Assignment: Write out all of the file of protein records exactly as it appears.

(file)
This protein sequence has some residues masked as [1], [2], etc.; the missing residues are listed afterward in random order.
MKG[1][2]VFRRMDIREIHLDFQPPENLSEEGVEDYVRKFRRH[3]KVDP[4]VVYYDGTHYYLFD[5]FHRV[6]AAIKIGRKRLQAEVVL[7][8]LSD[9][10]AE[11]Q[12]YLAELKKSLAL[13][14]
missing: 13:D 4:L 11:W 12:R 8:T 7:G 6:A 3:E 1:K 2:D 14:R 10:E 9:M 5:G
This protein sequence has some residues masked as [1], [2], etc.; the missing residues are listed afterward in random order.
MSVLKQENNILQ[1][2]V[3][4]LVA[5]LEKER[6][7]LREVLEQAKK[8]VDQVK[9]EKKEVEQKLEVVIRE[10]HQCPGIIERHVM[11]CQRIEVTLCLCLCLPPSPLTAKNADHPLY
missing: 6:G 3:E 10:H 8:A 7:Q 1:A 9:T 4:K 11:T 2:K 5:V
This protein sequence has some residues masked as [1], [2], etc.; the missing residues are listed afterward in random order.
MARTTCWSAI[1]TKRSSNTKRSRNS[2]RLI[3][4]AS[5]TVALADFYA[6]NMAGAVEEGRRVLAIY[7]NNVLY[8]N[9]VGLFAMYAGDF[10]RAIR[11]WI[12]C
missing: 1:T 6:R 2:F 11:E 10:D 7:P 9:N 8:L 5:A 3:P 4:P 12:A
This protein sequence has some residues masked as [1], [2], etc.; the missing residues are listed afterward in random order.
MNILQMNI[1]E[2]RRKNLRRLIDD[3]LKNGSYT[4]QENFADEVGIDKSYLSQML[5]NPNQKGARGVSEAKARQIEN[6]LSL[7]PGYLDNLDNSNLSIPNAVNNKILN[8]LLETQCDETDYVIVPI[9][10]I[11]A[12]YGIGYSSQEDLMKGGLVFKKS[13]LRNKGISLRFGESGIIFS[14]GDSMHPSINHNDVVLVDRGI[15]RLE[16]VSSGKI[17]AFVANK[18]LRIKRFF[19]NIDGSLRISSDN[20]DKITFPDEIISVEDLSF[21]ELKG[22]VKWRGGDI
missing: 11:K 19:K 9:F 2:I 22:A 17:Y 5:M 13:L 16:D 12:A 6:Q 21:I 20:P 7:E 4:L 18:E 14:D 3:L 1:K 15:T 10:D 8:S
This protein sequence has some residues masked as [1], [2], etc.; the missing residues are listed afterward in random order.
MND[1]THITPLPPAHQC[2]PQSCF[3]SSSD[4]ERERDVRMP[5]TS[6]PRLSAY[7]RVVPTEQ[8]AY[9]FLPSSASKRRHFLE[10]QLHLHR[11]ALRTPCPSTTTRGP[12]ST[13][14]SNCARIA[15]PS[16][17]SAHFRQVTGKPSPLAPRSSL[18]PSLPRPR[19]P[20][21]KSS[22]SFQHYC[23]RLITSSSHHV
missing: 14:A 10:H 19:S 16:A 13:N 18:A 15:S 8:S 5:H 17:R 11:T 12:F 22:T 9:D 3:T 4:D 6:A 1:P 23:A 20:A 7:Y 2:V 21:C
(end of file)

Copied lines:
This protein sequence has some residues masked as [1], [2], etc.; the missing residues are listed afterward in random order.
MKG[1][2]VFRRMDIREIHLDFQPPENLSEEGVEDYVRKFRRH[3]KVDP[4]VVYYDGTHYYLFD[5]FHRV[6]AAIKIGRKRLQAEVVL[7][8]LSD[9][10]AE[11]Q[12]YLAELKKSLAL[13][14]
missing: 13:D 4:L 11:W 12:R 8:T 7:G 6:A 3:E 1:K 2:D 14:R 10:E 9:M 5:G
This protein sequence has some residues masked as [1], [2], etc.; the missing residues are listed afterward in random order.
MSVLKQENNILQ[1][2]V[3][4]LVA[5]LEKER[6][7]LREVLEQAKK[8]VDQVK[9]EKKEVEQKLEVVIRE[10]HQCPGIIERHVM[11]CQRIEVTLCLCLCLPPSPLTAKNADHPLY
missing: 6:G 3:E 10:H 8:A 7:Q 1:A 9:T 4:K 11:T 2:K 5:V
This protein sequence has some residues masked as [1], [2], etc.; the missing residues are listed afterward in random order.
MARTTCWSAI[1]TKRSSNTKRSRNS[2]RLI[3][4]AS[5]TVALADFYA[6]NMAGAVEEGRRVLAIY[7]NNVLY[8]N[9]VGLFAMYAGDF[10]RAIR[11]WI[12]C
missing: 1:T 6:R 2:F 11:E 10:D 7:P 9:N 8:L 5:A 3:P 4:P 12:A
This protein sequence has some residues masked as [1], [2], etc.; the missing residues are listed afterward in random order.
MNILQMNI[1]E[2]RRKNLRRLIDD[3]LKNGSYT[4]QENFADEVGIDKSYLSQML[5]NPNQKGARGVSEAKARQIEN[6]LSL[7]PGYLDNLDNSNLSIPNAVNNKILN[8]LLETQCDETDYVIVPI[9][10]I[11]A[12]YGIGYSSQEDLMKGGLVFKKS[13]LRNKGISLRFGESGIIFS[14]GDSMHPSINHNDVVLVDRGI[15]RLE[16]VSSGKI[17]AFVANK[18]LRIKRFF[19]NIDGSLRISSDN[20]DKITFPDEIISVEDLSF[21]ELKG[22]VKWRGGDI
missing: 11:K 19:K 9:F 2:I 22:A 17:Y 5:M 13:L 16:D 12:A 6:Q 21:I 20:P 7:E 4:L 18:E 14:D 3:L 1:K 15:T 10:D 8:S
This protein sequence has some residues masked as [1], [2], etc.; the missing residues are listed afterward in random order.
MND[1]THITPLPPAHQC[2]PQSCF[3]SSSD[4]ERERDVRMP[5]TS[6]PRLSAY[7]RVVPTEQ[8]AY[9]FLPSSASKRRHFLE[10]QLHLHR[11]ALRTPCPSTTTRGP[12]ST[13][14]SNCARIA[15]PS[16][17]SAHFRQVTGKPSPLAPRSSL[18]PSLPRPR[19]P[20][21]KSS[22]SFQHYC[23]RLITSSSHHV
missing: 14:A 10:H 19:S 16:A 13:N 18:A 15:S 8:S 5:H 17:R 11:T 12:F 22:T 9:D 3:T 4:D 6:A 1:P 23:A 20:A 7:Y 2:V 21:C